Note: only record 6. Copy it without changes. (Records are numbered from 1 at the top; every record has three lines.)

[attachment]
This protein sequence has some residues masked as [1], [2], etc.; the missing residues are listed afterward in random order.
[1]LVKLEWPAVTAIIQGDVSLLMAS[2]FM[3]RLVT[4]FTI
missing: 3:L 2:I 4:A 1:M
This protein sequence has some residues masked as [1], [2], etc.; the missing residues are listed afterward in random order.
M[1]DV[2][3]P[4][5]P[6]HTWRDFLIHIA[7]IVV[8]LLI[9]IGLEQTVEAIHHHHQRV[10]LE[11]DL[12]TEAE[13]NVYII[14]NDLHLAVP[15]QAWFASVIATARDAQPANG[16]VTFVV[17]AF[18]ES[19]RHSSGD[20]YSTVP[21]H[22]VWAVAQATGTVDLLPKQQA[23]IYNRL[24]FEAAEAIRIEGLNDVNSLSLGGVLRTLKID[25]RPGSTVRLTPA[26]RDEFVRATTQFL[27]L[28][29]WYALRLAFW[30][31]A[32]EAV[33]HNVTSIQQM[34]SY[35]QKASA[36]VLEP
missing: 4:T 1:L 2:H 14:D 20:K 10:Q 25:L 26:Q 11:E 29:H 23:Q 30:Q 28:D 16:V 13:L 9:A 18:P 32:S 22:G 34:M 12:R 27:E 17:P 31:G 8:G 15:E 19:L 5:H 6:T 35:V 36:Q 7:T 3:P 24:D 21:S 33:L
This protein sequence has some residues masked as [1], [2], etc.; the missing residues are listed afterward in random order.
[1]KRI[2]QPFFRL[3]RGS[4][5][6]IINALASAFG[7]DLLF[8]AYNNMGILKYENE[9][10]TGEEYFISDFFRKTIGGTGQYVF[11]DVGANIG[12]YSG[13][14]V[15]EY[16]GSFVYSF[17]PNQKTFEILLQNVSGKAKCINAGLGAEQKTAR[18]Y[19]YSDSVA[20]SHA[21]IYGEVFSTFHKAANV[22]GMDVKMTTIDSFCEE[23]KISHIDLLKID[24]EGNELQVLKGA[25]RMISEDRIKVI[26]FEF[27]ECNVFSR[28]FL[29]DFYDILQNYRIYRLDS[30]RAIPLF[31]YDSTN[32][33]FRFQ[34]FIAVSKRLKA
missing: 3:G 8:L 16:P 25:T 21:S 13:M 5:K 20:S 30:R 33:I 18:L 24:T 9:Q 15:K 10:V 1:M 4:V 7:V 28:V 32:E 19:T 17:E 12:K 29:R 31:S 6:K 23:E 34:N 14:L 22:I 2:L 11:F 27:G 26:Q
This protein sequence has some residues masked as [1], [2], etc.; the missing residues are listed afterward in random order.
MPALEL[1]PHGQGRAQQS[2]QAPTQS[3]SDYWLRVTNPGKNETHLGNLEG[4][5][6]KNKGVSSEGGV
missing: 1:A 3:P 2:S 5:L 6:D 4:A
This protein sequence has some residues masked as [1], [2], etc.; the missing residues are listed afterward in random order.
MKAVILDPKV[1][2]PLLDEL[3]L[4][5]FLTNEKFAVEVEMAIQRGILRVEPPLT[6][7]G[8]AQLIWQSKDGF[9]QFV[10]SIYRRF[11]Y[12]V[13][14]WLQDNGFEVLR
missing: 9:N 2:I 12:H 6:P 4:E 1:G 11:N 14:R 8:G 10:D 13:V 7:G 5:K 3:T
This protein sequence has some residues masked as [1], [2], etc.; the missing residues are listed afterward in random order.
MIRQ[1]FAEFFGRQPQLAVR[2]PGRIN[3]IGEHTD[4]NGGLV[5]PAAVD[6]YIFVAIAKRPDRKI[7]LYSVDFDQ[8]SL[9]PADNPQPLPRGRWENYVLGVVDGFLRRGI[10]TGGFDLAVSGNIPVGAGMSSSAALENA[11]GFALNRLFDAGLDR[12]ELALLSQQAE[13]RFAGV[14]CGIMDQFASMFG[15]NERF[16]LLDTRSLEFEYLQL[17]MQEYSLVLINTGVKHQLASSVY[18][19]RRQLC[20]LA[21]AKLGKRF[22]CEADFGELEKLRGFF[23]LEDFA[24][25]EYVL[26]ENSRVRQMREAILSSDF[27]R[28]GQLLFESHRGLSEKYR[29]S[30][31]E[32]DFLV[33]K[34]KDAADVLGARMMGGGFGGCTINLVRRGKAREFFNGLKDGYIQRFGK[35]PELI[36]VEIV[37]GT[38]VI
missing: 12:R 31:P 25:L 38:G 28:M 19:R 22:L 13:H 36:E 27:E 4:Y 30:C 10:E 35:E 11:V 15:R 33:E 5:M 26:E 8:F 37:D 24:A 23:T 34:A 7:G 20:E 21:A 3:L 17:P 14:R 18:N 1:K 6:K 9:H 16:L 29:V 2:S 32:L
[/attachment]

This protein sequence has some residues masked as [1], [2], etc.; the missing residues are listed afterward in random order.
MIRQ[1]FAEFFGRQPQLAVR[2]PGRIN[3]IGEHTD[4]NGGLV[5]PAAVD[6]YIFVAIAKRPDRKI[7]LYSVDFDQ[8]SL[9]PADNPQPLPRGRWENYVLGVVDGFLRRGI[10]TGGFDLAVSGNIPVGAGMSSSAALENA[11]GFALNRLFDAGLDR[12]ELALLSQQAE[13]RFAGV[14]CGIMDQFASMFG[15]NERF[16]LLDTRSLEFEYLQL[17]MQEYSLVLINTGVKHQLASSVY[18][19]RRQLC[20]LA[21]AKLGKRF[22]CEADFGELEKLRGFF[23]LEDFA[24][25]EYVL[26]ENSRVRQMREAILSSDF[27]R[28]GQLLFESHRGLSEKYR[29]S[30][31]E[32]DFLV[33]K[34]KDAADVLGARMMGGGFGGCTINLVRRGKAREFFNGLKDGYIQRFGK[35]PELI[36]VEIV[37]GT[38]VI
missing: 12:R 31:P 25:L 38:G 28:M 19:R 22:L 13:H 36:E 27:E 4:Y 30:C 10:E 35:E 11:V 15:R 33:E 5:M 26:E 8:F 37:D 24:A 23:T 34:A 7:G 20:E 21:A 3:L 17:P 14:R 18:N 1:K 6:K 9:H 16:L 29:V 2:S 32:L